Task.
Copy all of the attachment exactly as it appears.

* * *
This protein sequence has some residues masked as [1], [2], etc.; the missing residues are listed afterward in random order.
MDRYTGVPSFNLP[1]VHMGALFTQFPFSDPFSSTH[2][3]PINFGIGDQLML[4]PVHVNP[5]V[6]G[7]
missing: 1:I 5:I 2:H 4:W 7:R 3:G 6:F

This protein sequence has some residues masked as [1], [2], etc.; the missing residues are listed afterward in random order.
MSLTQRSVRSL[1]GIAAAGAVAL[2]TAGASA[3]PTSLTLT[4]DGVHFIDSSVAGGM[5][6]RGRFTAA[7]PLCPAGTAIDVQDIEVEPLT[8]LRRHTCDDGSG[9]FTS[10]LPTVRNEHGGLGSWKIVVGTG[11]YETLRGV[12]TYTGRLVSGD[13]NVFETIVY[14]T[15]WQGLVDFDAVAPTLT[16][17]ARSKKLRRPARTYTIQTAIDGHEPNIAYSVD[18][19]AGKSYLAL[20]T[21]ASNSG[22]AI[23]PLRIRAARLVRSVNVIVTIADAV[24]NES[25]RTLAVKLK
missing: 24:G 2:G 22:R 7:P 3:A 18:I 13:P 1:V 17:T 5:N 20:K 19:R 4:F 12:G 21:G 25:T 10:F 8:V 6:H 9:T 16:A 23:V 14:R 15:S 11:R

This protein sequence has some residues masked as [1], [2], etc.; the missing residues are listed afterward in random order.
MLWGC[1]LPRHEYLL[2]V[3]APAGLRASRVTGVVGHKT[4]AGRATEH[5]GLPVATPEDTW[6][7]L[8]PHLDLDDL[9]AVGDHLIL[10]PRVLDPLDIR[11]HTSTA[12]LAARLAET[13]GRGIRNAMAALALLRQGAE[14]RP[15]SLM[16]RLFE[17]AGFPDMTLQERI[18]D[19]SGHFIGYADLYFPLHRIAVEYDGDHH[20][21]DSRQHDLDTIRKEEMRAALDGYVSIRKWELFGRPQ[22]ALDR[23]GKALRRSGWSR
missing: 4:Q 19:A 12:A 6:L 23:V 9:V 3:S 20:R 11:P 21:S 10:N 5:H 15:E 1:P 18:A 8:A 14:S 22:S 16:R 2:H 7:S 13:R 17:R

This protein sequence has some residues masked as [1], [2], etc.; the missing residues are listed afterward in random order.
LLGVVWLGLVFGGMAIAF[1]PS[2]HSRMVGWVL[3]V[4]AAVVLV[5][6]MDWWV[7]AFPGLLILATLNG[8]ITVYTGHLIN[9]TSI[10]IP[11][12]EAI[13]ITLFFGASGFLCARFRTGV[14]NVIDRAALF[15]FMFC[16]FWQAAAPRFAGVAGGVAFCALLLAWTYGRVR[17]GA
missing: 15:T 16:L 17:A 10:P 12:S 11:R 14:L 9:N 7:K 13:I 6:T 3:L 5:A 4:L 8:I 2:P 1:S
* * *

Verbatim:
This protein sequence has some residues masked as [1], [2], etc.; the missing residues are listed afterward in random order.
MDRYTGVPSFNLP[1]VHMGALFTQFPFSDPFSSTH[2][3]PINFGIGDQLML[4]PVHVNP[5]V[6]G[7]
missing: 1:I 5:I 2:H 4:W 7:R 3:G 6:F

This protein sequence has some residues masked as [1], [2], etc.; the missing residues are listed afterward in random order.
MSLTQRSVRSL[1]GIAAAGAVAL[2]TAGASA[3]PTSLTLT[4]DGVHFIDSSVAGGM[5][6]RGRFTAA[7]PLCPAGTAIDVQDIEVEPLT[8]LRRHTCDDGSG[9]FTS[10]LPTVRNEHGGLGSWKIVVGTG[11]YETLRGV[12]TYTGRLVSGD[13]NVFETIVY[14]T[15]WQGLVDFDAVAPTLT[16][17]ARSKKLRRPARTYTIQTAIDGHEPNIAYSVD[18][19]AGKSYLAL[20]T[21]ASNSG[22]AI[23]PLRIRAARLVRSVNVIVTIADAV[24]NES[25]RTLAVKLK
missing: 24:G 2:G 22:R 7:P 3:A 18:I 13:P 1:V 17:T 5:N 20:K 19:R 4:F 12:G 21:G 25:T 10:F 8:V 6:H 9:T 16:A 23:V 14:R 15:S 11:R

This protein sequence has some residues masked as [1], [2], etc.; the missing residues are listed afterward in random order.
MLWGC[1]LPRHEYLL[2]V[3]APAGLRASRVTGVVGHKT[4]AGRATEH[5]GLPVATPEDTW[6][7]L[8]PHLDLDDL[9]AVGDHLIL[10]PRVLDPLDIR[11]HTSTA[12]LAARLAET[13]GRGIRNAMAALALLRQGAE[14]RP[15]SLM[16]RLFE[17]AGFPDMTLQERI[18]D[19]SGHFIGYADLYFPLHRIAVEYDGDHH[20][21]DSRQHDLDTIRKEEMRAALDGYVSIRKWELFGRPQ[22]ALDR[23]GKALRRSGWSR
missing: 4:Q 19:A 12:A 6:L 23:V 9:V 3:S 20:R 11:P 21:S 10:N 5:H 15:E 1:P 18:A 8:A 14:S 22:S 16:R 2:H 7:S 13:R 17:R

This protein sequence has some residues masked as [1], [2], etc.; the missing residues are listed afterward in random order.
LLGVVWLGLVFGGMAIAF[1]PS[2]HSRMVGWVL[3]V[4]AAVVLV[5][6]MDWWV[7]AFPGLLILATLNG[8]ITVYTGHLIN[9]TSI[10]IP[11][12]EAI[13]ITLFFGASGFLCARFRTGV[14]NVIDRAALF[15]FMFC[16]FWQAAAPRFAGVAGGVAFCALLLAWTYGRVR[17]GA
missing: 15:T 16:L 17:A 10:P 12:S 11:R 14:L 9:N 7:K 13:I 6:T 3:L 5:A 4:L 8:I 2:P 1:S